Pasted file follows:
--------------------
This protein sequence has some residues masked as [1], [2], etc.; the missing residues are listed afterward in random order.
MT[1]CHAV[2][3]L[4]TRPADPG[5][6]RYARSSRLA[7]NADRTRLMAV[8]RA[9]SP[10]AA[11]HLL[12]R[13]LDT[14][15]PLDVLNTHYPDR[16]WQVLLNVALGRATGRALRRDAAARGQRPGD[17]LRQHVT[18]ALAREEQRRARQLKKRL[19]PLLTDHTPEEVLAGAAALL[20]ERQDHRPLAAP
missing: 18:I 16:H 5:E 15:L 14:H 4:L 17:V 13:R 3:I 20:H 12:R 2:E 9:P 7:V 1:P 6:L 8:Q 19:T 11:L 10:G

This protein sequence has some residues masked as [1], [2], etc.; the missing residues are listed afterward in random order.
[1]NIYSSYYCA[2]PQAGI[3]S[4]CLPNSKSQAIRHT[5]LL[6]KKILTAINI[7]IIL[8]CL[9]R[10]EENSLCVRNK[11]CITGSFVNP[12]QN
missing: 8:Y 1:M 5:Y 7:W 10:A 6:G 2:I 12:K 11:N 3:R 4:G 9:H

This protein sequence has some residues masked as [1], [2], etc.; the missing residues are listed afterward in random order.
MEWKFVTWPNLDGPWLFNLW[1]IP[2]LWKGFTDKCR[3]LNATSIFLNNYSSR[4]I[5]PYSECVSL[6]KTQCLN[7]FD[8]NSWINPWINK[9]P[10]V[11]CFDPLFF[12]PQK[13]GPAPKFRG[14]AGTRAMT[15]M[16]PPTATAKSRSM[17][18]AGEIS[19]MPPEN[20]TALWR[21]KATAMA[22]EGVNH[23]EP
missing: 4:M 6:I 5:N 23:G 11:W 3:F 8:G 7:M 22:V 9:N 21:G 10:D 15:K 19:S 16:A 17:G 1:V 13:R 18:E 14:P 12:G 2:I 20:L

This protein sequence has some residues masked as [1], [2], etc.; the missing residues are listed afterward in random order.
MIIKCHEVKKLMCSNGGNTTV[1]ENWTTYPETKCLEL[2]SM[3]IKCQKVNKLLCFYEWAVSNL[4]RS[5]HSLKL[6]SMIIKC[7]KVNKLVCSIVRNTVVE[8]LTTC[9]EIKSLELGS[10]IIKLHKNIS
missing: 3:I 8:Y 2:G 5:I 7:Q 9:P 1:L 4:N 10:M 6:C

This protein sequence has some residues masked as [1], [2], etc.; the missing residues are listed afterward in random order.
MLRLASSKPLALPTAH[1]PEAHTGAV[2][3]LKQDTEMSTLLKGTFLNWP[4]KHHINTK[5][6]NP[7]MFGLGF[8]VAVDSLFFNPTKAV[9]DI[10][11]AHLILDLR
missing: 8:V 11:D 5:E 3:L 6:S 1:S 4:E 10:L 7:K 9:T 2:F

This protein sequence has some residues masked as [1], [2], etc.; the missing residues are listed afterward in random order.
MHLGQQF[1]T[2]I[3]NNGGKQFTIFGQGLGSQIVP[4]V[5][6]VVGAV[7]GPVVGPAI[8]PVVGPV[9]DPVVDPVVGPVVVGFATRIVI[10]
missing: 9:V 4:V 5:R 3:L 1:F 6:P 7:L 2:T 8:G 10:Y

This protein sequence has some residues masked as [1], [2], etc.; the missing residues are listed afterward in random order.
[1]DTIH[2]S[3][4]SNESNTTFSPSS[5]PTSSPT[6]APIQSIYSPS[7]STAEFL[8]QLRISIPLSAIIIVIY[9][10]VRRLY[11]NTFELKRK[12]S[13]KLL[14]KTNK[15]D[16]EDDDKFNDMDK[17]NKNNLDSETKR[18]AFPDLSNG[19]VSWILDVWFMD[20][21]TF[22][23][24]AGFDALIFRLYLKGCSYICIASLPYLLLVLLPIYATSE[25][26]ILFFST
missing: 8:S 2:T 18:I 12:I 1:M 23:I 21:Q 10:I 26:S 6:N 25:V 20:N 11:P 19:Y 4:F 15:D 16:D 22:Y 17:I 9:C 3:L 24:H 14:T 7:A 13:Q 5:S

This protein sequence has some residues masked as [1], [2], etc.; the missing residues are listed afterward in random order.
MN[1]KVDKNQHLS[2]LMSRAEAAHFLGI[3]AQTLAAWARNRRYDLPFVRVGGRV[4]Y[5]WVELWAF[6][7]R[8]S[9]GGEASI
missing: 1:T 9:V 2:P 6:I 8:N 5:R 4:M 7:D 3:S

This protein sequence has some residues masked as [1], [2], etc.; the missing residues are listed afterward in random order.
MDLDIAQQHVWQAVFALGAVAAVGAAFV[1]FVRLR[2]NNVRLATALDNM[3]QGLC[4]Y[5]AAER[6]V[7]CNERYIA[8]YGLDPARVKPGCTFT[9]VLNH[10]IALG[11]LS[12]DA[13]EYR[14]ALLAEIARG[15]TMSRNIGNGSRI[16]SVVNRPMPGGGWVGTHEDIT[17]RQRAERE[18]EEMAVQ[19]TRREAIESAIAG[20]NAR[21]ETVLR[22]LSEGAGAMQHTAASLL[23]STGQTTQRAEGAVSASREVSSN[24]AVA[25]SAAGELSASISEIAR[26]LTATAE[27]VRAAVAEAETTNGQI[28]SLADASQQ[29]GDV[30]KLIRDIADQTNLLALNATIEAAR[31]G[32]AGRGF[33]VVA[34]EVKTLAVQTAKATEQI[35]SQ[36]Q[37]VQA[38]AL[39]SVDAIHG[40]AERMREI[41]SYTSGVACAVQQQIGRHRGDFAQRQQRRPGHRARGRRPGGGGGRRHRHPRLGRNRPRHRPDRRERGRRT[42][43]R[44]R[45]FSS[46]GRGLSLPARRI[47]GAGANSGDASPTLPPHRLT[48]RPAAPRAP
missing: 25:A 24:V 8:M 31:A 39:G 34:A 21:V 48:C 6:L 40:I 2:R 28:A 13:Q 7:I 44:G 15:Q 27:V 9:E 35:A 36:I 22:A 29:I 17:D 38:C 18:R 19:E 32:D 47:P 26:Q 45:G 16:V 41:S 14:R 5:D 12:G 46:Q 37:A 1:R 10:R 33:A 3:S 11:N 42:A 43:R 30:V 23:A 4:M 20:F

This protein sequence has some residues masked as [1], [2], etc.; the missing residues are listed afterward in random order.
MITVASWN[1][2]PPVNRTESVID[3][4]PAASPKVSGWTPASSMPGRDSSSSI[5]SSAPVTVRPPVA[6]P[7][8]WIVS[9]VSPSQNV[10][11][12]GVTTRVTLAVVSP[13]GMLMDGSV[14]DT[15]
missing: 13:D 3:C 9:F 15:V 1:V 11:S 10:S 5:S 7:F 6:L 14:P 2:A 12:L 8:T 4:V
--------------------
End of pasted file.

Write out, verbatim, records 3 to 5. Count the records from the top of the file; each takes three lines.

This protein sequence has some residues masked as [1], [2], etc.; the missing residues are listed afterward in random order.
MEWKFVTWPNLDGPWLFNLW[1]IP[2]LWKGFTDKCR[3]LNATSIFLNNYSSR[4]I[5]PYSECVSL[6]KTQCLN[7]FD[8]NSWINPWINK[9]P[10]V[11]CFDPLFF[12]PQK[13]GPAPKFRG[14]AGTRAMT[15]M[16]PPTATAKSRSM[17][18]AGEIS[19]MPPEN[20]TALWR[21]KATAMA[22]EGVNH[23]EP
missing: 4:M 6:I 5:N 23:G 11:W 3:F 8:G 7:M 22:V 9:N 21:G 10:D 15:K 19:S 16:A 17:G 1:V 13:R 18:E 14:P 12:G 2:I 20:L

This protein sequence has some residues masked as [1], [2], etc.; the missing residues are listed afterward in random order.
MIIKCHEVKKLMCSNGGNTTV[1]ENWTTYPETKCLEL[2]SM[3]IKCQKVNKLLCFYEWAVSNL[4]RS[5]HSLKL[6]SMIIKC[7]KVNKLVCSIVRNTVVE[8]LTTC[9]EIKSLELGS[10]IIKLHKNIS
missing: 3:I 8:Y 2:G 5:I 7:Q 9:P 1:L 4:N 10:M 6:C

This protein sequence has some residues masked as [1], [2], etc.; the missing residues are listed afterward in random order.
MLRLASSKPLALPTAH[1]PEAHTGAV[2][3]LKQDTEMSTLLKGTFLNWP[4]KHHINTK[5][6]NP[7]MFGLGF[8]VAVDSLFFNPTKAV[9]DI[10][11]AHLILDLR
missing: 8:V 11:D 5:E 3:L 6:S 1:S 4:E 10:L 7:K 9:T 2:F